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Late - but anti-depressant warning welcomed

22 October, 2004

Nine months late - but anti-depressant warning welcomed

Green MP Sue Kedgley said she strongly supported Medsafe's decision to issue warnings on the use of SSRI anti-depressants by children and young people - even though it came nine months after similar warnings had been issued overseas.

"It is crucial that patients, parents and doctors are fully informed of the risks of giving anti-depressants to young people," said Ms Kedgley, the Green Party's Health spokesperson.

"The evidence has been clear for long enough that young people on SSRI medication are exposed to increased risk of suicidal thoughts and potentially harmful behaviour.

"It is a basic consumer right to know the potential risks of medication, so why was Medsafe issuing the warning more than nine months after similar moves overseas?" asked Ms Kedgley, who had called for warnings to be issued in March of this year.

Ms Kedgley said that claims made today by Professor John Werry about the safety of prescribing anti-depressants to children and young people contradicted a wealth of international evidence.

"I invite Professor Werry to take another look at the evidence," said Ms Kedgley. "The available data, including Glaxo Smith Klein's own studies, clearly show an increased risk of suicidal thoughts and behaviour in young people.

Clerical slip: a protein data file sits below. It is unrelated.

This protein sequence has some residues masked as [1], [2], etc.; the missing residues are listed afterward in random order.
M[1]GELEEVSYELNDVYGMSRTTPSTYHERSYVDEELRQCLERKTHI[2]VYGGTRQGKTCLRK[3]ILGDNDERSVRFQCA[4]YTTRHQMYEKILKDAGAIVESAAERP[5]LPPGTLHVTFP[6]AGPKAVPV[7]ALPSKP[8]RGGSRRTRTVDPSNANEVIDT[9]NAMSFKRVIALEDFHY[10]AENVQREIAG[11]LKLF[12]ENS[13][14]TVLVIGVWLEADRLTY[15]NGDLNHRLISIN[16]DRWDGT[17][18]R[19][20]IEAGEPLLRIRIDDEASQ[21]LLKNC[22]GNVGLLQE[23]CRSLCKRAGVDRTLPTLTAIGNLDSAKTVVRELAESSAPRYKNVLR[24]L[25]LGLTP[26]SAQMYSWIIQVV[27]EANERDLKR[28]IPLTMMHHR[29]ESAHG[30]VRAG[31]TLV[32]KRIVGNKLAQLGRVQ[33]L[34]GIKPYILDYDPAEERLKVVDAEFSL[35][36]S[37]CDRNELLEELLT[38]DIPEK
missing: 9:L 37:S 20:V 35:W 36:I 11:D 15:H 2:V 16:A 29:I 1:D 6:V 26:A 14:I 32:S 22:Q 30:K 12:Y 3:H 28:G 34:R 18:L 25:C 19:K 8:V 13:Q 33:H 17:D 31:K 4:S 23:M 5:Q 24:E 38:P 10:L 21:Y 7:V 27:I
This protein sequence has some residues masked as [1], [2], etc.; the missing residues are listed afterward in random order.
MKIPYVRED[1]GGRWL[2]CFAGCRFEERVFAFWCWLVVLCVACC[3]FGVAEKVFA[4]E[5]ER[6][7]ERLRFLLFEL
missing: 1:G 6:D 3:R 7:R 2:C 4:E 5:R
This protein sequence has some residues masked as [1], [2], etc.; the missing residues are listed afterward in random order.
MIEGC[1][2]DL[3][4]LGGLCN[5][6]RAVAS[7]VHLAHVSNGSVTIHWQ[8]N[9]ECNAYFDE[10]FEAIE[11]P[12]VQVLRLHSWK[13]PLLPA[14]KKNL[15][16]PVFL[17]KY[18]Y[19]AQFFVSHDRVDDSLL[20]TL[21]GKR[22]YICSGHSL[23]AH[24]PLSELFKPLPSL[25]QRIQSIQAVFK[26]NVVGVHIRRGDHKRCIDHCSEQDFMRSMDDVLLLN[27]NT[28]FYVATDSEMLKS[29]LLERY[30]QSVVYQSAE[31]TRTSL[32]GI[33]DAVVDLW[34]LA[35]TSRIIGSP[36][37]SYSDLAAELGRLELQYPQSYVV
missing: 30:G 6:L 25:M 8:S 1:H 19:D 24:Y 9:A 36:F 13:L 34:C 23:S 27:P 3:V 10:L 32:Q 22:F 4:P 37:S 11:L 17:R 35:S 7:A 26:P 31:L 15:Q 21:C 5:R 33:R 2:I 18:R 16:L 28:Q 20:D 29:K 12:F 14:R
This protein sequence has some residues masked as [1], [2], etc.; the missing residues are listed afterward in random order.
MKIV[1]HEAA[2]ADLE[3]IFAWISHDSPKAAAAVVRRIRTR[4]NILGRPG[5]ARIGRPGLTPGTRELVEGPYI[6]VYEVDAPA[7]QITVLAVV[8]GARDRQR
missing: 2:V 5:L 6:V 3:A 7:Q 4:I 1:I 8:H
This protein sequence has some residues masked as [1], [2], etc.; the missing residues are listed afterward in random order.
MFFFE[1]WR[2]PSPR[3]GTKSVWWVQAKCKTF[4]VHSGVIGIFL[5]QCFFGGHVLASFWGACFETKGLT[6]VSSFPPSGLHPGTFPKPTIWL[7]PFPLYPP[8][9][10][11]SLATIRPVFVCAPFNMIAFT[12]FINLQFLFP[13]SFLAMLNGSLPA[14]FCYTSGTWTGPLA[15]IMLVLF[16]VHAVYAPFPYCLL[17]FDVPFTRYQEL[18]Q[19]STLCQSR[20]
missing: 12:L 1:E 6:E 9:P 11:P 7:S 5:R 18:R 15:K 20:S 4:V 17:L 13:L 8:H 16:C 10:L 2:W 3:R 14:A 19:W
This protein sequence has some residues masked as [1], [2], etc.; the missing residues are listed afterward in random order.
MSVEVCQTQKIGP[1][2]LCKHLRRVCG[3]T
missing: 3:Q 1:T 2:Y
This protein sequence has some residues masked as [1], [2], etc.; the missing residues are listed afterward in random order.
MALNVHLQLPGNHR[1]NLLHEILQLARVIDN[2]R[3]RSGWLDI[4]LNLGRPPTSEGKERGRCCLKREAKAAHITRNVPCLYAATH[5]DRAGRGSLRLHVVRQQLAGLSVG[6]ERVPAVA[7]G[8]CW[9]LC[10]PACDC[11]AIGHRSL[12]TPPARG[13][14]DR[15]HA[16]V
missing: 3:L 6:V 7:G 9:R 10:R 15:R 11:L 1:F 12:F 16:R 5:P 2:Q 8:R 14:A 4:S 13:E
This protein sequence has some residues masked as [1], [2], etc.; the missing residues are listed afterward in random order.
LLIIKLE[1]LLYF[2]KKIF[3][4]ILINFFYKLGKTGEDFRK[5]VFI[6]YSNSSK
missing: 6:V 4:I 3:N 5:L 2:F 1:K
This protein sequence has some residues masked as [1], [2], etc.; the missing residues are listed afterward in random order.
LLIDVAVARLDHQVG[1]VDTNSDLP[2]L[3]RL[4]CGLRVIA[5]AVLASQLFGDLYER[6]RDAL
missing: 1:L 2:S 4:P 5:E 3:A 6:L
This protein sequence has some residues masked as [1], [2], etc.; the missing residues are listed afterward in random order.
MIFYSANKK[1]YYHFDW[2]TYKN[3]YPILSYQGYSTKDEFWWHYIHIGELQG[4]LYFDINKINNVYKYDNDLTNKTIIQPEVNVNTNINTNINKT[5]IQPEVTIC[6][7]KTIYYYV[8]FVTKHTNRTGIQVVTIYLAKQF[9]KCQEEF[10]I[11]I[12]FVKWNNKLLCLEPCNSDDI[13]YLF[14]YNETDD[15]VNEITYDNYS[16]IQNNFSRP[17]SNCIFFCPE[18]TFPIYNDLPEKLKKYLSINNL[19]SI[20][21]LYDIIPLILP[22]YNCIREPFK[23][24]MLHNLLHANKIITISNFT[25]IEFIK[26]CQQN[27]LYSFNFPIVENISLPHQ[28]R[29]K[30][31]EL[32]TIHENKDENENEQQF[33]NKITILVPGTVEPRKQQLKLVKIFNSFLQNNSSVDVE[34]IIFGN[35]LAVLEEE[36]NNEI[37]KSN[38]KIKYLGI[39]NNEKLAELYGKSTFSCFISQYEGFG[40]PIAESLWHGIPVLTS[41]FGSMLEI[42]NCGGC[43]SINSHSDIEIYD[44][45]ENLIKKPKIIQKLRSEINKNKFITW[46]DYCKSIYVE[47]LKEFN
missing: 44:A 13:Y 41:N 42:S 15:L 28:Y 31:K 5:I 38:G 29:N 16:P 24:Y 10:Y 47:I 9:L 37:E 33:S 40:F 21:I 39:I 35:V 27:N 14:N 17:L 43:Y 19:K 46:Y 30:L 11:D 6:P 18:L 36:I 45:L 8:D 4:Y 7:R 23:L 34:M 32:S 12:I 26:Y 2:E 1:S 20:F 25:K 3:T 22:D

"Glaxo Smith Klein knew as long ago as 1998 that the anti-depressant drug Aropax had no beneficial effect on children with depression, but held back its data in order to minimise any negative commercial impact.

"In fact, if you give depressed young people sugar pills they are less likely to think about killing themselves than if you give them Aropax, but this information had been suppressed at the time," she said.

Ms Kedgley added that doctors were prescribing SSRI anti-depressants to an estimated 2600 young New Zealanders despite never having been approved or licensed by Medsafe for children and young people.

"It appears that some doctors have been choosing medication for young patients instead of therapy and counselling, simply because of a lack of available counselling and psychotherapy services for young people.

"We should be offering young people the best possible counselling services instead of relying on anti-depressants which have significant side effects. But because of a lack of available counselling services, it is often difficult for doctors to refer people to counselling and medication is the only option," she said.

ENDS


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